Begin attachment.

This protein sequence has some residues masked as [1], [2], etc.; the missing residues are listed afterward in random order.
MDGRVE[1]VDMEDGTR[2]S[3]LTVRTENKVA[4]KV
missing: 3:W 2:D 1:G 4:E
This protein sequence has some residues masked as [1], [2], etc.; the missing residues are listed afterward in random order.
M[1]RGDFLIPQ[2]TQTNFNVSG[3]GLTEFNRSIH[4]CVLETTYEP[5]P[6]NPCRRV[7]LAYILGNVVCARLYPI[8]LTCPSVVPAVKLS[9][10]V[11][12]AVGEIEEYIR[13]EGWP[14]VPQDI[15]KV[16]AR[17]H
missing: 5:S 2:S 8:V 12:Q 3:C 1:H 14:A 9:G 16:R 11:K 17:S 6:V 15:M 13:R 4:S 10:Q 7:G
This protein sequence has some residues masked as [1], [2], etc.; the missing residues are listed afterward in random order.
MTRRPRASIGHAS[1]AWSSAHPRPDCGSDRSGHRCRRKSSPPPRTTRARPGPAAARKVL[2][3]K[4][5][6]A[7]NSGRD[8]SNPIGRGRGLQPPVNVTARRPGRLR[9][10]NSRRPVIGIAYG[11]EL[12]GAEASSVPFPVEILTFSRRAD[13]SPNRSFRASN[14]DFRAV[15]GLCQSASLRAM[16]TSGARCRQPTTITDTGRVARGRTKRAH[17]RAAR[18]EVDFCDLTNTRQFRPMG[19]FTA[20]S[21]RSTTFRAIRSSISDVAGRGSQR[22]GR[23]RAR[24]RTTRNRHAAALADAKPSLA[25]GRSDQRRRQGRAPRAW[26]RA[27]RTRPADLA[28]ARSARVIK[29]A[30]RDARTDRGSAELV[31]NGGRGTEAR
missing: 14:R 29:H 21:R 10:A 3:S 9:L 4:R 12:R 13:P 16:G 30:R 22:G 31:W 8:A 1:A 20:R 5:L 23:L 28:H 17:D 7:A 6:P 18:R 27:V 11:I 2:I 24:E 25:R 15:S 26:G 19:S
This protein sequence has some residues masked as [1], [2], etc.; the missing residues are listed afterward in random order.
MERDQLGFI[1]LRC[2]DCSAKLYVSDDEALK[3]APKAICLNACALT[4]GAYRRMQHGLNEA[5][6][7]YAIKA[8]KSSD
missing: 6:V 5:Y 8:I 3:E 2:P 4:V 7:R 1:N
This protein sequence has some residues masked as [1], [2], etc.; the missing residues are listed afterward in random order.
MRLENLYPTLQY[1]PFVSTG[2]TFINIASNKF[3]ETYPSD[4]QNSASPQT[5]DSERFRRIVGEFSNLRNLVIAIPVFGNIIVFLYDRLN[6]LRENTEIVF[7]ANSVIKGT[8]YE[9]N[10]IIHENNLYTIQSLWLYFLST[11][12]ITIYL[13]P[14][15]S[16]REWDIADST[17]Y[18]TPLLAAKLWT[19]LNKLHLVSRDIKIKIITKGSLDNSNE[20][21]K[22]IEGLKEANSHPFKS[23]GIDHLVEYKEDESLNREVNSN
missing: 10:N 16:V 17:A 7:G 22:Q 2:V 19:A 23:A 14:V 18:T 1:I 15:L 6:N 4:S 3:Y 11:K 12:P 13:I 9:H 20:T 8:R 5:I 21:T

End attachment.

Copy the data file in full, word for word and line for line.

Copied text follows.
This protein sequence has some residues masked as [1], [2], etc.; the missing residues are listed afterward in random order.
MDGRVE[1]VDMEDGTR[2]S[3]LTVRTENKVA[4]KV
missing: 3:W 2:D 1:G 4:E
This protein sequence has some residues masked as [1], [2], etc.; the missing residues are listed afterward in random order.
M[1]RGDFLIPQ[2]TQTNFNVSG[3]GLTEFNRSIH[4]CVLETTYEP[5]P[6]NPCRRV[7]LAYILGNVVCARLYPI[8]LTCPSVVPAVKLS[9][10]V[11][12]AVGEIEEYIR[13]EGWP[14]VPQDI[15]KV[16]AR[17]H
missing: 5:S 2:S 8:V 12:Q 3:C 1:H 14:A 9:G 16:R 11:K 17:S 6:V 15:M 13:R 4:S 10:Q 7:G
This protein sequence has some residues masked as [1], [2], etc.; the missing residues are listed afterward in random order.
MTRRPRASIGHAS[1]AWSSAHPRPDCGSDRSGHRCRRKSSPPPRTTRARPGPAAARKVL[2][3]K[4][5][6]A[7]NSGRD[8]SNPIGRGRGLQPPVNVTARRPGRLR[9][10]NSRRPVIGIAYG[11]EL[12]GAEASSVPFPVEILTFSRRAD[13]SPNRSFRASN[14]DFRAV[15]GLCQSASLRAM[16]TSGARCRQPTTITDTGRVARGRTKRAH[17]RAAR[18]EVDFCDLTNTRQFRPMG[19]FTA[20]S[21]RSTTFRAIRSSISDVAGRGSQR[22]GR[23]RAR[24]RTTRNRHAAALADAKPSLA[25]GRSDQRRRQGRAPRAW[26]RA[27]RTRPADLA[28]ARSARVIK[29]A[30]RDARTDRGSAELV[31]NGGRGTEAR
missing: 14:R 29:H 21:R 10:A 3:S 9:L 4:R 12:R 13:P 16:G 30:R 22:G 31:W 8:A 1:A 20:R 5:L 23:L 28:H 17:D 7:A 6:P 18:R 27:V 11:I 2:I 24:E 25:R 15:S 26:G 19:S
This protein sequence has some residues masked as [1], [2], etc.; the missing residues are listed afterward in random order.
MERDQLGFI[1]LRC[2]DCSAKLYVSDDEALK[3]APKAICLNACALT[4]GAYRRMQHGLNEA[5][6][7]YAIKA[8]KSSD
missing: 6:V 5:Y 8:I 3:E 2:P 4:V 7:R 1:N
This protein sequence has some residues masked as [1], [2], etc.; the missing residues are listed afterward in random order.
MRLENLYPTLQY[1]PFVSTG[2]TFINIASNKF[3]ETYPSD[4]QNSASPQT[5]DSERFRRIVGEFSNLRNLVIAIPVFGNIIVFLYDRLN[6]LRENTEIVF[7]ANSVIKGT[8]YE[9]N[10]IIHENNLYTIQSLWLYFLST[11][12]ITIYL[13]P[14][15]S[16]REWDIADST[17]Y[18]TPLLAAKLWT[19]LNKLHLVSRDIKIKIITKGSLDNSNE[20][21]K[22]IEGLKEANSHPFKS[23]GIDHLVEYKEDESLNREVNSN
missing: 10:N 16:V 17:A 7:G 22:Q 2:V 19:A 23:A 14:V 18:T 1:I 15:L 6:N 4:S 3:Y 11:K 12:P 13:I 9:H 20:T 8:R 5:I 21:T